“But he led them to Samaria. 20 So it was, when they had come to Samaria, that Elisha said, ‘LORD, open the eyes of these men, that they may see." And the LORD opened their eyes, and they saw; and there they were, inside Samaria!
“21 Now when the king of Israel saw them, he said to Elisha, ‘My father, shall I kill them? Shall I kill them?’ 22 But he answered, ‘You shall not kill them. Would you kill those whom you have taken captive with your sword and your bow?
“’Set food and water before them, that they may eat and drink and go to their master.’ 23 Then he prepared a great feast for them; and after they ate and drank, he sent them away and they went to their master. So the bands of Syrian raiders came no more into the land of Israel.”
We appear to be outnumbered and outgunned, but are we defeated? Do we walk by sight or do we walk by faith? Are there truly more who are against us than are for us, or have we not asked our Lord to sanctify our vision?
If Psalm 71 was composed during Israel’s Babylonian exile, as appears likely, the poet was cut off from his God. We are not. His enemies saw him as abandoned by his God. We are not seen in that light.
The Psalmist longed to visit the sanctuary to praise God and give Him thanks. We have no impediment to worship. The Psalmist makes no mention of family and friends; he has no one but God.
He is like our Lord Jesus. At the most devastating moments of His life on earth, he was bereft of human companionship, deserted by His friends. We have one another.
And then there’s that matter of the Psalmist’s age. The years are very much with him, but they are not entirely a burden. In fact, they are a blessing. His white-thatched roof testifies to his long history with his Lord.
It speaks of his knowledge of God’s presence and his experience of His teaching. Beloved, we would look foolish indeed if we pretended to be young, something like the guy who gives himself a convertible and a pinkie ring for his 70th birthday.
But why would we? We have the maturity and the fortitude to stay the course, to run the race so as to win.
We are not fickle. We know the sacrifice our Lord made for us. We know the demands of bearing our own crosses. We know the ache and the joy of contending for the faith when others lose heart.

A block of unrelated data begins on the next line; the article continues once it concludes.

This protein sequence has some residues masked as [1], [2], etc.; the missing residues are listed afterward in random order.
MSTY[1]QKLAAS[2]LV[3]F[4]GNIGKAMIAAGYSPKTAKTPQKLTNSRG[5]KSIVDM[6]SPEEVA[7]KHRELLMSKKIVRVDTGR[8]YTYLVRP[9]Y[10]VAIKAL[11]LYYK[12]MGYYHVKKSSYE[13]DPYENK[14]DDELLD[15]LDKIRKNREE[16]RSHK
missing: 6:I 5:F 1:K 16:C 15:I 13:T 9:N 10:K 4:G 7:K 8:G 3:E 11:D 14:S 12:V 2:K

I do not know God’s plan for this church. I do know God has a plan. Our work is to keep the flame burning and to trust that His will will be done.
As a girl, Amy Carmichael loathed her brown eyes. Born in Ireland in 1867, she grew up one of seven children. Her parents were deeply devoted to Christ and raised their children to love and serve the Lord. Amy learned early on the discipline of a total, unswerving commitment to Christ.
She simply thought she could serve Him just as well with pretty blue eyes. She remembered her mother’s teaching, perhaps misconstrued, that if she asked God for anything, He would surely grant her request.
This is immature faith . . . understandable in a child. God didn’t budge. Her eyes remained brown.
As a young woman, Amy felt called to mission. She answered that call with great joy and went to Japan in 1892. Fifteen months later she fell seriously ill and eventually returned to England. In 1895, the Church of England Zenana Missionary Society commissioned Amy to go to Dohnavur, India.
She remained for 56 years without a furlough as God's devoted servant. A major part of her work there was devoted to rescuing girls whose families had dedicated them to temple prostitution.
And here she realized God’s wisdom in His choice of her eye color. She used coffee to dye her fair skin and then, with those lovely, God-given brown eyes, hard-earned language skills and local dress, she could pass for Indian.
Now blending in, she set out to rescue as many girls as she could from the sordid life of temple prostitution. With a group of Indian women who had been converted to Christ, she founded a home for homeless girls that sought to help especially those rescued from prostitution.
Some pagan priests began turning over to her “temple babies,” those born to the prostitutes. Over those 56 years she saved thousands of girls and, in time, she and her group added a home for boys. Amy, we may trust, blessed the day God refused her heart-felt plea for blue eyes.
Like Amy, we do not know God’s plan . . . but we know God has a plan. What sustained our Lord Jesus in His great torment if not His belief in God’s plan?
I mentioned that Psalm 71 has been used in the prayer book’s Order for the Visitation of the Sick. But its theme is not entirely one of woe. The poet alludes to God’s righteousness five times.
One commentator called it “a kind of confident, even jubilant, psalm of lament.” Yes, it’s used for ministry to the infirm but it shows up elsewhere as well. Verse 1 – “O Lord, in thee have I trusted; let me never be confounded” – has been taken as the last stanza in that magnificent old hymn that graces the Order for Morning Prayer, Te Deum Laudumus, “We Praise Thee, O God.”
Beloved, our Lord gives us affliction to prove us by testing, to stiffen our spines and to make our hearts beat faster with love for Him. In time of trouble He remains righteous. In time of trial He remains worthy of our praise. Older and wiser, eyes fastened on the cross of Christ, we soldier on. Amen.